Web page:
• You might like to train and test this character recognition applet
11 In this lecture we look at societies of reactive agents. We discuss emergent properties, communication between reactive agents, Artificial Life and the Society of Mind.
  • Handout: ps (84k); pdf (36k)
  • Floys
    • Here's a local copy of the Floys applet used in lectures
    • This applet was developed by Ariel Dolan. His web site is worth visiting
    • Floys are based on Java Flies, credited to Alex Vulliamy and Jeff Cragg. See Alex's home page
  • Boids
    • Here's a local copy of the Boids applet used in lectures
    • This applet was developed by Conrad Parker. The presentation of boids used in the lecture is also based on his work. Visit his boids page
    • The man credited with originating boids is Craig Reynolds. His web site has all sorts of boids-related and ALife-related links
  • StarLogo
    • The system I used to demonstrate the foraging ants is StarLogo, which is a programmable modelling environment
    • If you decide to download this environment, you'll receive some sample projects, you'll be able to write your own projects, and you may be able to run my foraging ants project. (My foraging ants code is a rehash of some code written by Mitchel Resnick, the creator of StarLogo. I updated his code to suit version 1.1 of StarLogo. My own code may not work on more recent versions of StarLogo!)
  • Framsticks are a fun example of ALife.
  • The man most associated with the Society of Mind idea (and author of a book of this title) is Marvin Minsky
12 In this lecture we see how adding a memory of past sensory inputs can give us an agent that is more intelligent than a reactive agent. We also discuss the difference between iconic and logical representations.
  • Handout: ps (113k); pdf (28k)
13 In this lecture we discuss deliberative agents. In contrast to reactive agents, they think ahead: they simulate the effects of actions 'in their heads' as a way of choosing actions for execution. We introduce the idea of a state space.
  • Handout: ps (83k); pdf (37k)
14 We look at a general search algorithm for finding paths in state spaces. We discuss the difference between the state space and the search tree.
  • Handout: ps (59k); pdf (32k)
  • Code: search.jar (16k) (This is a copy of my Java implementation of the search algorithm, which you can use to explore the ideas we cover in the next three lectures.)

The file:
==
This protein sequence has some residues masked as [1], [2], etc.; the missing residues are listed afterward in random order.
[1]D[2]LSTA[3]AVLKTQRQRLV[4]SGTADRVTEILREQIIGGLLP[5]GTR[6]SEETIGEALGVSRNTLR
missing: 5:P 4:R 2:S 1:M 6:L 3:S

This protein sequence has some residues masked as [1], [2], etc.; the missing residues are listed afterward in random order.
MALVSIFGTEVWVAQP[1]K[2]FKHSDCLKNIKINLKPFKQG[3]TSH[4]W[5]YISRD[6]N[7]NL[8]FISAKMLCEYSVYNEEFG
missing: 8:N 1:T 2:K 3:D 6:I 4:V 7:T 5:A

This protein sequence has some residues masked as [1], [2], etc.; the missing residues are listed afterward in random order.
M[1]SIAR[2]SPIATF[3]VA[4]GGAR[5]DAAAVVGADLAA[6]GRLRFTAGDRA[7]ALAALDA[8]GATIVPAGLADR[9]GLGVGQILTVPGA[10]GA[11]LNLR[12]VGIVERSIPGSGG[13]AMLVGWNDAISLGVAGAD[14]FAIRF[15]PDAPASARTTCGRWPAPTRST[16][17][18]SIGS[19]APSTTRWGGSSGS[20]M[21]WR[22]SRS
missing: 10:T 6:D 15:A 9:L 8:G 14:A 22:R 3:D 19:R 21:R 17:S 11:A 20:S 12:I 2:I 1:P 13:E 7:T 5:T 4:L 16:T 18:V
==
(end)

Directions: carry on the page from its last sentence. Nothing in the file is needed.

15 We discuss several uninformed search strategies: breadth-first, depth-first, depth-bounded, iterative-deepening and least-cost.
  • Handout: ps (86k); pdf (50k)
  • Try out some uninformed searches using the Java implementation that I made available above.
16 We consider the completeness, optimality, time efficiency and space efficiency of the uninformed search strategies.
  • Handout: ps (62k); pdf (26k)
17 We discuss some informed search strategies, which use heuristic functions to focus the search. In particular, we discuss greedy search and A* search.
  • Handout: ps (130k); pdf (62k)
  • Try out some informed searches using the Java implementation that I made available above.
18 We discuss both how to design and how to learn heuristic functions. This gives us an example of another kind of learning, called reinforcement learning.
  • Handout: ps (126k); pdf (54k)
19 We discuss beam search, local search and local beam search (which we relate to GAs). All these forms of search sacrifice completeness and optimality for the sake of efficiency.
  • Handout: ps (124k); pdf (39k)
20 This lecture contains a brief overview of case-based reasoning. This is followed by a presentation on the use of case-based reasoning in AI search.
  • Handout: ps (910k); pdf (47k)
  • The paper we discuss in the lecture is
    McGinty, L. and Smyth, B.: 'Personalised Route Planning: A Case-Based Approach'. In E.Blanzieri and L.Portinale (eds.), Advances in Case-Based Reasoning (Procs. of the 5th European Workshop), LNAI 1898, pp.431-442, Springer, 2000
21 In this lecture, we abandon iconic representations of states and move on to using logical representations. The lecture is a recap on the syntax of first-order predicate logic.
  • Handout: ps (72k); pdf (32k)
22 This lecture explains the semantics (or model-theory) of first-order predicate logic.
  • Handout: ps (240k); pdf (67k)
23 In this lecture, we look at the operation of unification, applied to atoms of first-order predicate logic. This is a pattern-matching operation that is fundamental to most computation using logic.
  • Handout: ps (55k) pdf (24k)